squat toilet The Clean Freak

While I’m not suggesting being clean is a bad thing, there is a point where it can be borderline high maintenance. Especially when in other countries, you’re going to have to deal with certain places not being up to par with western sanitation standards. When I was in Thailand, I was with a girl who would constantly whine about the bathrooms – how squat toilets were gross and how there was never any toilet paper. She also almost had an aneurism when one of the guesthouses had a spider on the wall. Trust me, I enjoy a spider-free room and toilet-paper stocked bathroom as much as the next person, but sometimes these differences in place and culture are what make the trip interesting.

The Anti-American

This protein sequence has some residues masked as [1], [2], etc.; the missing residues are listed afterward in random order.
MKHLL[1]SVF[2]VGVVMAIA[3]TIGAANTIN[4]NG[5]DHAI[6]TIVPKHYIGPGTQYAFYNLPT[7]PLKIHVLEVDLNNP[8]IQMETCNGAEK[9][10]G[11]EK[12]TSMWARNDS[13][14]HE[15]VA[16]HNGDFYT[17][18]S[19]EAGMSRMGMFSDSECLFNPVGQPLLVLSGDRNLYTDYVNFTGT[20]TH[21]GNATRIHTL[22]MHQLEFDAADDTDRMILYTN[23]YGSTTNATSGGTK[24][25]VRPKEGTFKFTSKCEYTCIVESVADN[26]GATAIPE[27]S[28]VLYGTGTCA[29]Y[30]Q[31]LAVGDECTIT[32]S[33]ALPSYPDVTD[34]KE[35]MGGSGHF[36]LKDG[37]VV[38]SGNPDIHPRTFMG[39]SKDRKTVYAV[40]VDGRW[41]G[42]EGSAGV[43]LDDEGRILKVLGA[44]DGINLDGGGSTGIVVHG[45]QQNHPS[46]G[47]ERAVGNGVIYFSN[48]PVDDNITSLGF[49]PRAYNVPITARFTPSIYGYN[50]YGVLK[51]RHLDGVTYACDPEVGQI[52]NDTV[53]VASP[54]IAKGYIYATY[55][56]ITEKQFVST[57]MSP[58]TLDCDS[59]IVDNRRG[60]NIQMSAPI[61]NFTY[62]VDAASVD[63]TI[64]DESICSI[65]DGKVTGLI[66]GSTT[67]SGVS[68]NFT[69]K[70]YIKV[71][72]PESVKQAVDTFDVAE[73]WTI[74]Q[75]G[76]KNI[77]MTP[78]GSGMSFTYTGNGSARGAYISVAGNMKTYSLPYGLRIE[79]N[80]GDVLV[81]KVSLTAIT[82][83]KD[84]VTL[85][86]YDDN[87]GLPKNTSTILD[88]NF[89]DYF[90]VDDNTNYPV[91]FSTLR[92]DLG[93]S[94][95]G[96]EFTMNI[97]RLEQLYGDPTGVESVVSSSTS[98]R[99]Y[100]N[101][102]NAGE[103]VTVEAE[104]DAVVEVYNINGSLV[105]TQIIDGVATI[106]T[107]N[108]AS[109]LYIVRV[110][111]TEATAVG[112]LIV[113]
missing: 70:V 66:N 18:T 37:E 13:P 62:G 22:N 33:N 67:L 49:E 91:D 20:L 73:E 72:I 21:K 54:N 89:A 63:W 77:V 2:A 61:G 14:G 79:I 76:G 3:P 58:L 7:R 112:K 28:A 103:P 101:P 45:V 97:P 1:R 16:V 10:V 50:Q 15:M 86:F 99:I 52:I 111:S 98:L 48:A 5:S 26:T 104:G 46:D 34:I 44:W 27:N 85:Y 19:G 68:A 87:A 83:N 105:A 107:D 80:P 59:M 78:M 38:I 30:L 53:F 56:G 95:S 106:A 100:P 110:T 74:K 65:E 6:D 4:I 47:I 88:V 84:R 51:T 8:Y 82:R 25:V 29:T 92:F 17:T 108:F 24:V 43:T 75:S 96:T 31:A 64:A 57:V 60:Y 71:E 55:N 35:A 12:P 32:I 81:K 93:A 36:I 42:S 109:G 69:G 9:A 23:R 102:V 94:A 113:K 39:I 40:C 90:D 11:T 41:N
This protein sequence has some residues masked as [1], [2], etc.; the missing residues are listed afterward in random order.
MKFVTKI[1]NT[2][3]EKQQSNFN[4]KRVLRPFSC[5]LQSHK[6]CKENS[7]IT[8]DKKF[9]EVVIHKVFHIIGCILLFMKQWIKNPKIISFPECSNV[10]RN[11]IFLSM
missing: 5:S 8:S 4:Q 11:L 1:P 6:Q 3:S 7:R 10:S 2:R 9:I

Being from the United States, I know the hardships of being stereotyped as an “ugly American.” While traveling, I’m constantly forced to listen to people talk smack about U.S. travelers and how ignorant, annoying and rude they are. In reality, I think it’s pretty ignorant, rude and annoying to have people talk badly about Americans when there’s one sitting at the table. It’s bad enough having to hear this from strangers, but when it’s your own travel partner, it’s downright infuriating. I’ve actually experienced this while traveling with other Americans. On a local tour in Peru, as the guide talked about the culture, every reply from my companions seemed to be how Americans contrasted negatively with Peruvians. When the guide talked about how in Peru corn and potatoes were staples, the retort was that Americans were fat and ate nothing but processed foods. When the guide talked about how hard the Incas worked to build temples by hauling large boulders up mountains, the reply was that Americans were lazy. I couldn’t help but be offended, and also feel they were missing the point completely. Make sure your travel companion is both open to learning about a new culture, but also proud of their own.